No, actually, it doesn’t. The market merely relies on there being consumers for a product — it does not assure a consistent level of quality in the product without oversight/external pressure. There are any number of private schools which do not provide a quality education — and this bill provides an incentive for more to be created and maintained on public dollars.

    And I won’t even get into how effectively the amount suggested addresses the needs of the students, which students will benefit, or any of those other silly things.

  17. Erick says:

    Dingleberry, I may disagree with the House’s stance, but Ehrhart is a good man who deserves a modicum of respect even here.

  18. eehrhart says:

    Thank you Eric,

    Just for informational purposes I am sponsoring a breakfast tomorrow for SB10 and HB 400 advocates and House members. We are flying in several experts to talk with House members about the efficacy of these bills both of which deal with school choice for disadvantaged and disabled students. I am the sponsor of HB 400

  19. eehrhart says:

    Erick,

    Just a procedural note with respect to House Rules. Representatives and Senators have to present their bills to the committee to have them voted on. This is a long standing practice going back as long as the 20 years I have been here.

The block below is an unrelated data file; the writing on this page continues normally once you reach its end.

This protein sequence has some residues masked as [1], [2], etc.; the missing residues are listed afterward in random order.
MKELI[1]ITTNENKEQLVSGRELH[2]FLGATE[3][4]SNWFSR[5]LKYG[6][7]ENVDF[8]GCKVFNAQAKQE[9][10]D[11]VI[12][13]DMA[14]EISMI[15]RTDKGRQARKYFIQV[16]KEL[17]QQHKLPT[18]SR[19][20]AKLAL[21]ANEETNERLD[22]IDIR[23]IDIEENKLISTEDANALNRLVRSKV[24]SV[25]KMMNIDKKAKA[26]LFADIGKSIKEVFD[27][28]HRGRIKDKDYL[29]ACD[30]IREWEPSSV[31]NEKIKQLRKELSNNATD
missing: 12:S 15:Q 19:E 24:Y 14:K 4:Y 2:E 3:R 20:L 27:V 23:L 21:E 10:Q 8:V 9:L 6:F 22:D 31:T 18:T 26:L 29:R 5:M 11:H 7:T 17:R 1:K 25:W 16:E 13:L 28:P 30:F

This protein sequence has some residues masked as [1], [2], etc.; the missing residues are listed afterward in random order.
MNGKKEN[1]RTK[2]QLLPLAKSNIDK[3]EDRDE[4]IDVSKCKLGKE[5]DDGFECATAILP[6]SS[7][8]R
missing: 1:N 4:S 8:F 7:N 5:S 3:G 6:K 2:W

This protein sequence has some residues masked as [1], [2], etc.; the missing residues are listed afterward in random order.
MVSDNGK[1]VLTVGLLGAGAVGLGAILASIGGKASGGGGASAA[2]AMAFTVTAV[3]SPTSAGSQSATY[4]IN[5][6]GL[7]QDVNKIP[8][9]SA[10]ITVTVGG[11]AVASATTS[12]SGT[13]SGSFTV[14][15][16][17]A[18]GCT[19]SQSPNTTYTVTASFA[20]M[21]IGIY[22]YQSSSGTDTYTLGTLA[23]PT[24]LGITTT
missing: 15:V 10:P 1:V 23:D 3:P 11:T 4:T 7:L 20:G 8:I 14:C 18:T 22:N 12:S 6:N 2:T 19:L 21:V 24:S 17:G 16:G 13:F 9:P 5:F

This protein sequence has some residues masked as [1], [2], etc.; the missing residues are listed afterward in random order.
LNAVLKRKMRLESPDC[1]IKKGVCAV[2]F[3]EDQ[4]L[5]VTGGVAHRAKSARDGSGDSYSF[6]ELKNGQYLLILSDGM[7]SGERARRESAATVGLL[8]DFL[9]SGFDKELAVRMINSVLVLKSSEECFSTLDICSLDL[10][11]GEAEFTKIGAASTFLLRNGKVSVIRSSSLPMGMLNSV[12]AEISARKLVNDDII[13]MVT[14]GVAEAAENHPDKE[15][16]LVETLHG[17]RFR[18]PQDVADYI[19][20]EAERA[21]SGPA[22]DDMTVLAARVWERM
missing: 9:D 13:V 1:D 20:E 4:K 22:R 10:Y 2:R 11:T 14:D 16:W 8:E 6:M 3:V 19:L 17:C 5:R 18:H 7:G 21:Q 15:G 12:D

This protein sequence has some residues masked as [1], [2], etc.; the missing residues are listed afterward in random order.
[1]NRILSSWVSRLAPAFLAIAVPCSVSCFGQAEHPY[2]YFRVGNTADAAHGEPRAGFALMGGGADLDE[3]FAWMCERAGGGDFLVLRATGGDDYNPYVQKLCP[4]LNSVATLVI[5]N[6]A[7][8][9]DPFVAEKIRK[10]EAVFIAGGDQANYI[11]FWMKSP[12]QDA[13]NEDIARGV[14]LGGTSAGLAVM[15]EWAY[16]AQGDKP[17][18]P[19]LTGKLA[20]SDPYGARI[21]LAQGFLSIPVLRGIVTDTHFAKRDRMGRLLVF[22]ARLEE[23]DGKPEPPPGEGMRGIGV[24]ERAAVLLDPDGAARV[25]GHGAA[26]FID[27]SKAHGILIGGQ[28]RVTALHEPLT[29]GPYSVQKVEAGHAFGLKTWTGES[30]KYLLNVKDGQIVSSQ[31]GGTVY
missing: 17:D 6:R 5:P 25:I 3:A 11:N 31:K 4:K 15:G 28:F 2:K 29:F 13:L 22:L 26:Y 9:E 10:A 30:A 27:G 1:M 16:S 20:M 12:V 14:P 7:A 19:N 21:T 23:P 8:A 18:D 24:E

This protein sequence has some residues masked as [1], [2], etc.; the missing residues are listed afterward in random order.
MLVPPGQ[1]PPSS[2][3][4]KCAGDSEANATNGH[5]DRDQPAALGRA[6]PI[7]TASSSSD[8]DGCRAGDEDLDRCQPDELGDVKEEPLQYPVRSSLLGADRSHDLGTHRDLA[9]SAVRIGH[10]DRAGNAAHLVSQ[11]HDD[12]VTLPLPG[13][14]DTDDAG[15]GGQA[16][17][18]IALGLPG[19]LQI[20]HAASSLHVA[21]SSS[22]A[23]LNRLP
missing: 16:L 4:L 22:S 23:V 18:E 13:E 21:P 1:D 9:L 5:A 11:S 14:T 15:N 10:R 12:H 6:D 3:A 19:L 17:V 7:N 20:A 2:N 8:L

Only two bills were asked for today and one was placed on the calendar. Yesterday not one Senator asked for a bill. I truly do not know why they are not asking for their bills. The other is a very good propostion and will surely pass before the end of the session.

  20. Bull Moose says:

    Well, I guess we know who won’t be elected Governor in 2010.

    Also, I’ll say it, House Republican incumbents need to be defeated through primary challenges this upcoming election cycle.

    Heck, I’ll go one step further, if I lived in a district represented by a House Republican, I would run against them or help whomever chose to run against them.

    First it was a pork laden budget that had a lot in common with Washington DC Republicans and now it’s blocking all Senate legislation – regardless of merit.

  21. EducationMan says:

    This year the legislature should pass SB 10, HB 400 and, heck, tack some good charter school provisions onto HB 559 (state board can approve charters and improve operational funding for start-up charters).

    If not this year, when ????

    Strike a blow for better schools while the iron is hot.